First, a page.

In the vast cities and metros where thoughts as well as the environment are being rampantly polluted, this book is a must-read, writes VV SUNDAR
Since the ancient times, the mystic appeal and spiritual charms of India have drawn seekers from many parts of the world. It is fascinating that so many from the west have come to India in their spiritual quest and for transformational discoveries that the spiritual traditions of this land have to offer. Radhanath Swami is one such spiritual figure who in his book aptly titled The Journey Within recounts masterfully his spiritual journey and summarizes the gist of the wisdom he has achieved in India while exploring the path of bhakti.
The book brings you face to face with some very primordial questions that we all must have asked in our lives at some point in time, trying to handle our own internal struggles and quest for finding meaning and purpose in our lives.
The book is a valuable guide for anybody who wants to build a bridge with their own inner self. The book helps you gain a deeper insight into the teachings of bhakti as it has been practiced for thousands of years and continues to be practiced today. The author includes the timeless wisdom of gurus, saints and sacred texts, along with contemporary anecdotes and stories from his own personal experiences.
The author in a refreshingly lucid way defines what is true wealth? ‘To be truly wealthy is to have a fulfilled heart, and that means to love and be loved’. But in today’s stressful times, we tend to forget our own spiritual potential and fail to recognize it in others. ‘There may not be anything you can do about what’s happened, but as difficult as it is, you still have the freedom to choose how to respond to it. How you respond now will determine your future in this life and beyond’.
In whatever situation we find ourselves, the spiritual guru says, “We have the opportunity to gain wisdom, adopt a spirit for positive action, and humble ourselves before the Divine. In today’s stressful world, people are especially vulnerable to depression. Depression can impede our progress, but with appropriate help, we can stabilize the mind, foster positive thinking, and awaken to our higher nature. The soul is divine; you are forever a beloved child of the Supreme. Nothing can ever change that”. The mind functions very much like that trouble-making monkey making it hard for us to concentrate on any one thing. The spiritual guru says, “Bhakti yoga teaches us that a dynamic life of devotional service, mantra meditation, and association with uplifting people creates a foundation for our spirituality that keeps the mind steady”.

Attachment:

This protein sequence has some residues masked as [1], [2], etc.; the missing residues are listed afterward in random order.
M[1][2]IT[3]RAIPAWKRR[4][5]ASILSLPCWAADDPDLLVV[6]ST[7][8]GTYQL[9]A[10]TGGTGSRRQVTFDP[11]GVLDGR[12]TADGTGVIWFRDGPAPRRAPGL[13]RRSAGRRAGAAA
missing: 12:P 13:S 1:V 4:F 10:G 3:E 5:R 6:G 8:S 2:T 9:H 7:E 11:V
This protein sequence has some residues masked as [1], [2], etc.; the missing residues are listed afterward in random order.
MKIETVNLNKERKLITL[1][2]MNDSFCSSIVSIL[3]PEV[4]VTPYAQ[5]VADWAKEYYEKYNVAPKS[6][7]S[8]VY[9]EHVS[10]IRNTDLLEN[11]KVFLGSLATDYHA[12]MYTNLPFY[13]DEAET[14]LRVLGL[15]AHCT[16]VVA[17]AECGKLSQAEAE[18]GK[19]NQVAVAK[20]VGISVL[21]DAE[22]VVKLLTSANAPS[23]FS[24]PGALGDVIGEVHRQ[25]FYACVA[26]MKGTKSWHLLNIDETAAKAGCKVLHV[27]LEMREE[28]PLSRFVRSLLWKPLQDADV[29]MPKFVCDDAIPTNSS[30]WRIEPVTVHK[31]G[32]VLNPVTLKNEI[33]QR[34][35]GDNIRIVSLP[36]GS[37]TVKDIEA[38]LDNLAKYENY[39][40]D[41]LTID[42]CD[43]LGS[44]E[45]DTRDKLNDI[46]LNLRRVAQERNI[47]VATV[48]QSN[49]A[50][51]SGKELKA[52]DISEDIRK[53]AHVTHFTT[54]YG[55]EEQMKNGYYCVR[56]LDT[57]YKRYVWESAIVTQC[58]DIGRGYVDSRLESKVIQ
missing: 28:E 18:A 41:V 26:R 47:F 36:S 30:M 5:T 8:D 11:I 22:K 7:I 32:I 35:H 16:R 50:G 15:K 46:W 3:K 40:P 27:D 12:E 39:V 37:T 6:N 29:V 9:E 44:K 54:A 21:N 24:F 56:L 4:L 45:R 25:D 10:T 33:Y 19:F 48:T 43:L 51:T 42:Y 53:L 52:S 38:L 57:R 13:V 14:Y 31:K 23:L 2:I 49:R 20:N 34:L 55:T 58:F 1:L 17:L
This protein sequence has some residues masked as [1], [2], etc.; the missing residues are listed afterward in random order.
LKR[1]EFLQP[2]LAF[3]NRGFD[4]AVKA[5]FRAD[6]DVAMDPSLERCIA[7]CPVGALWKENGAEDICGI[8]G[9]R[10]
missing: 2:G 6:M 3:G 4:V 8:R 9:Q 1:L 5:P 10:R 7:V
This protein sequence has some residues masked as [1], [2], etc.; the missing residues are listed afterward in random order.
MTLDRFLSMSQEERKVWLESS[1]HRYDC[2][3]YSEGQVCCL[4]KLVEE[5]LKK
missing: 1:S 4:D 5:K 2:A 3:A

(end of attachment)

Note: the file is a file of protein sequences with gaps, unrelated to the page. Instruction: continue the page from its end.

He explains, spiritual practice begins with healthy engagement of the mind. One of the definitions of yoga given in Patanjali’s Yoga Sutra is citta vritti nirodhah: “Yoga is the stilling of the mind’s fluctuations” through asanas, pranayama and dhayana. When the mind’s fluctuations have been stilled, accordingly the self becomes “situated in its own true nature”. When we calm the mind and senses through yoga, prayer, or some other contemplative practice, we can feel God’s presence and, if the mind is very quiet, hear his guidance.
In another interesting chapter on the idea of God, the spiritual guru sums up the narrative prevailing in our times where ‘each is totally convinced that their religion has a monopoly on salvation’. He answers it with effortless poise, “it’s important to remember that the quality of a person’s faith isn’t measured by the apparent shortcomings in another’s. What matters is whether a particular expression of faith inspires and guides us in our evolution toward unconditional love of God. Sadly, the Supreme Being, whom most faiths exalt as the greatest, is often imagined to be petty and partial to one group to the exclusion of all others. This misunderstanding of God’s nature can manifest in every spiritual tradition, including my own”.
Recounting a personal anecdote,the spiritual guru narrates about the ‘dog’s wisdom’ he heard from a person he met years ago. “A dog will recognize his master in whatever dress he wears. The master may dress in robes or a suit and tie or stand naked, but the dog will always know him. If we cannot recognize God, our beloved master, when he appears in a different dress in other religions, then we have much to learn from a dog”, he writes. This simple but sobering analogy to understand unity in diversity, is worth remembering.
The book has very insightful and enlightening things to say on living spiritually in a material world. It offers guidance on how we can distinguish reality from illusion, practicing the dharma of bhakti, awakening divine life, growing through adversity, entering the state of grace to achieve the true wealth in our lives.
The writer is a communications and management professional with cross-sectoral experience
Writer: VV SUNDAR
Courtesy: The Pioneer